The Tax Implications of Divorce in Arizona an article by By Timothy Durkin, Attorney at Law
Divorce, also known in Arizona as the dissolution of marriage, is the official termination of your marriage in the eyes of the state. Although Arizona is a no-fault state and no “fault” must be given to separate, this doesn’t mean divorce is a simple event. Divorce is an intricate emotional and financial event with many layers. One of the biggest mistakes couples make in Arizona during the divorce process is not considering the long and short-term tax complications that can arise from the dissolution of your marriage.
One of the most important aspects of your divorce are the financial stipulations. A marriage is not only an emotional relationship but a financial one as well. Who will keep the house? Who will pay for the house? Who has the ability to receive child support for the children and to what extent?
Keep in mind that although spousal maintenance or alimony is tax deductible, child support payments in Arizona are tax-neutral and can not be deducted. If you receive a large amount of alimony, expect to owe the IRS at the end of the year. If you are the higher income earner and wish to write off the spousal maintenance as a tax deduction, remember to give the payments in check or cash and follow all of the guidelines outlined by your divorce and tax professionals. Remember that you can not live together or file a joint return if you wish to use the deduction. Some couples choose to not itemize payments for alimony, but this is unusual as the overall tax benefit is usually greater. If you decide to not itemize the alimony payments, your ex-spouse will not have to pay taxes on the spousal maintenance received. Your marital status is determined by your marital status the last day of the tax year.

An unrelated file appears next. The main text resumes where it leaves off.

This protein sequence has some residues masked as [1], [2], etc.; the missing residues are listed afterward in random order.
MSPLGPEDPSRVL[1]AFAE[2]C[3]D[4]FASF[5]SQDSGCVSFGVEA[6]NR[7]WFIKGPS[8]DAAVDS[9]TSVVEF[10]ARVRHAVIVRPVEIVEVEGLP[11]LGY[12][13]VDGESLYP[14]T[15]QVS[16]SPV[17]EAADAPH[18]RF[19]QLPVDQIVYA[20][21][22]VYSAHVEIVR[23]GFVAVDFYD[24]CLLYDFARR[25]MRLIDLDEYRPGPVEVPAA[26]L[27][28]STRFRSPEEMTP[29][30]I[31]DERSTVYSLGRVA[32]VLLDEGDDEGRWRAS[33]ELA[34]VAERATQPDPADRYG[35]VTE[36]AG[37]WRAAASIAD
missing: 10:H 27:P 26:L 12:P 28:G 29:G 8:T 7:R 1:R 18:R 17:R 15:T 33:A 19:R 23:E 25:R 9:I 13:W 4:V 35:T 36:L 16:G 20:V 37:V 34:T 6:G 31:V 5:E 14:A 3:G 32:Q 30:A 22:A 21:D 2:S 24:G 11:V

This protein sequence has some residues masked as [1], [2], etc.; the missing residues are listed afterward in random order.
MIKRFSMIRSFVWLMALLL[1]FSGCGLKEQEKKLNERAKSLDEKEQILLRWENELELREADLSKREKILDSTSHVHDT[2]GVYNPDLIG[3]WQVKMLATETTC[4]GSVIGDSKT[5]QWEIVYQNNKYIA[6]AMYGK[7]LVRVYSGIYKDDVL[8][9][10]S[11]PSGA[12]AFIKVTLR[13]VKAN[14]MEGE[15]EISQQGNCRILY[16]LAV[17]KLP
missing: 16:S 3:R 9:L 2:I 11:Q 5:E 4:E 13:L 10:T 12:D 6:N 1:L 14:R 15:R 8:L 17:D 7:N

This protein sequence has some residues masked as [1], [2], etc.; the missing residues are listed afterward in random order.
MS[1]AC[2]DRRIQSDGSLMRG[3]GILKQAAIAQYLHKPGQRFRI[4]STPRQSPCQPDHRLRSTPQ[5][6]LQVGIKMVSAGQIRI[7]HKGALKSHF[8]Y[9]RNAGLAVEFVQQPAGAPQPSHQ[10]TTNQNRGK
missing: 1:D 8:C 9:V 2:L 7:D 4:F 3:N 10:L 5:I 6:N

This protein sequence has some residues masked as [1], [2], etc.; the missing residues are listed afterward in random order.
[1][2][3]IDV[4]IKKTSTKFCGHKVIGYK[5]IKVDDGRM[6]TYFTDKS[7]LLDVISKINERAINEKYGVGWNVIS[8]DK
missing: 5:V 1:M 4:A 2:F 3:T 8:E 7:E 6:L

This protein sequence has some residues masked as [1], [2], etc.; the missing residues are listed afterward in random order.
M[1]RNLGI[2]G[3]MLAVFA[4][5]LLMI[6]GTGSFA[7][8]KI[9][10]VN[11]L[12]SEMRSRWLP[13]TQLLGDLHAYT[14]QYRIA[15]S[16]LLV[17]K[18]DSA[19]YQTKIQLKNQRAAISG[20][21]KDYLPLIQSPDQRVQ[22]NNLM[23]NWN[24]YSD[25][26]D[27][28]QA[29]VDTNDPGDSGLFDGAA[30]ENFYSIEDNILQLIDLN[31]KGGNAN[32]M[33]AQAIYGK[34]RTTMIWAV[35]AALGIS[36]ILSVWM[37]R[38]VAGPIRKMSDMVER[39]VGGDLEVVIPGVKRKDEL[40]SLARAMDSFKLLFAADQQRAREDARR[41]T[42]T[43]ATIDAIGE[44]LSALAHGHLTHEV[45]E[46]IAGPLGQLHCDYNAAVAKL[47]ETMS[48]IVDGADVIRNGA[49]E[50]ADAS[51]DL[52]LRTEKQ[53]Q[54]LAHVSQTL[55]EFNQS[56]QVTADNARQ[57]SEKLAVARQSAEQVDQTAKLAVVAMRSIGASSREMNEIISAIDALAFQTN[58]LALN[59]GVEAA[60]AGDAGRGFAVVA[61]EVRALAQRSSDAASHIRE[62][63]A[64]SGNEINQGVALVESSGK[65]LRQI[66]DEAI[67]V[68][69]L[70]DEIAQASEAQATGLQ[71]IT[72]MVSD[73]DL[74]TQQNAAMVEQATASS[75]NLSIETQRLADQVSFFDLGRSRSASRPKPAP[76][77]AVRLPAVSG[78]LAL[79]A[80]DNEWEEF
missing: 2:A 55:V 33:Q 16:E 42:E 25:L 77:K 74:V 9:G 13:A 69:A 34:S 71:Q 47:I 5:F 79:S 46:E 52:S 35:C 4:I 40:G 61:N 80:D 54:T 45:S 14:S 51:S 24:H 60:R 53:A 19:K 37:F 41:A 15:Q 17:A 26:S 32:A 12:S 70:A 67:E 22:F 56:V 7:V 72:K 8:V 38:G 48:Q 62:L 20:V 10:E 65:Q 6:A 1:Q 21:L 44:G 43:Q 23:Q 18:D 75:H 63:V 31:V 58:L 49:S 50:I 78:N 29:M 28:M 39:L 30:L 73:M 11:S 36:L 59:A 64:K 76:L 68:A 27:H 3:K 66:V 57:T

Another common tax issue parents forget is who is able to claim a children as a dependent. Traditionally this deduction goes to the parent with primary custodial powers, but it can also be transferred to the non-custodial parents using a Form 8332. As of 2013 having a dependent reduces your taxable income by $3,800. Each child under the age of 17 is also eligible for a Child Tax Credit of $1,000. In addition 35% of eligible expenses for their care up to $6,000 can be deducted from your taxable income.
Marriage and its termination are complicated legal and fiscal processes. If you are unsure of your legal obligations, contact a family law or tax professional to discuss your case. Failure to pay taxes owed may result in a audit down the road, leaving you with significant back taxes.
For more information on divorce visit DivorceHQ.com